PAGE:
“Shit,” I muttered, wiping my eyes. “I’ve got to get outta here.”
Maybe Rhonda who lived in the apartment above me would like to take in a movie. Rhonda had been so terrific to me when Robert left, spending hours just talking to me, telling me Robert was the loser, and it wouldn’t be long before I’d realise that and start dating again. Even though I hadn’t believed a word of it, I valued the encouragement and the friendship. But who was I kidding? It was Saturday night, and Rhonda would be out painting the town all shades of red.
Walking quickly into the bathroom, I turned on the hot shower spray. Maybe if I spruced up a little and went out for a drink, I might run into a friendly face—maybe even someone I knew. There had to be one or two friends left somewhere. That’s the trouble with committed relationships, people you used to hang with suddenly disappeared—especially the single ones.
What happened to Ron? I wondered. We used to spend so much time together…good times, too. I wondered if he still managed that Italian restaurant—I must have his number somewhere.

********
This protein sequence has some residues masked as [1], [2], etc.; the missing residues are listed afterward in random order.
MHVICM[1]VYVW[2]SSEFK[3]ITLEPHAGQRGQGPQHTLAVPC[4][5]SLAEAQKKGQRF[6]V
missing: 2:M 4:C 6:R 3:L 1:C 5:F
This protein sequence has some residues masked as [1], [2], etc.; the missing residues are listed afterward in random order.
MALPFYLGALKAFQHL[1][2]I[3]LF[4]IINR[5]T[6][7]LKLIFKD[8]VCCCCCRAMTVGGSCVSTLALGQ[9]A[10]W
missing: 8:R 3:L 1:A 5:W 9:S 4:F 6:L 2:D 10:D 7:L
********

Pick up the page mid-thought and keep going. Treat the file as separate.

Drying myself, I looked at my reflection in the mirror. I’d be twenty-five in three weeks and apart from the ‘melancholy baby’ aura, I guess I still looked okay. I’m just a little less than six feet. My hair is reddish blond, thick and wavy. My eyes, when they’re not bloodshot from crying, are a clear, light blue, and my mouth is full and wide.
Robert used to call it truly kissable. Pushing that thought from my mind, I tried smiling. It looked more like a grimace. Gotta perk up if you want someone to pass the time of day, or night, with you, I told my reflection. After applying a spicy deodorant and a splash of cologne, I pulled on a pair of my favourite blue jeans and a black cotton tee. Shoes or boots? Sneakers, I decided.
I spiked up my hair up a bit, picked up my keys and billfold then headed for the door, wishing I felt more into this than I really was.
<p style="text-align: center;">* * * *
The Blue Moon was fairly crowded when I sauntered in, trying to look cool and unattainable.
“What’ll it be?” The bartender gave me an appraising look. He was cute.
“Comin’ up.” He smiled as he passed the bottle across the bar. He let his fingers linger on mine for just a second as he took the five I proffered, and I grew warm. I smiled back at him, before moving away into the crowd, my eyes scanning the people around me while I looked for a familiar face. A strange sensation stole over me, and my senses came to full alert. Someone, somewhere near, was waiting for me.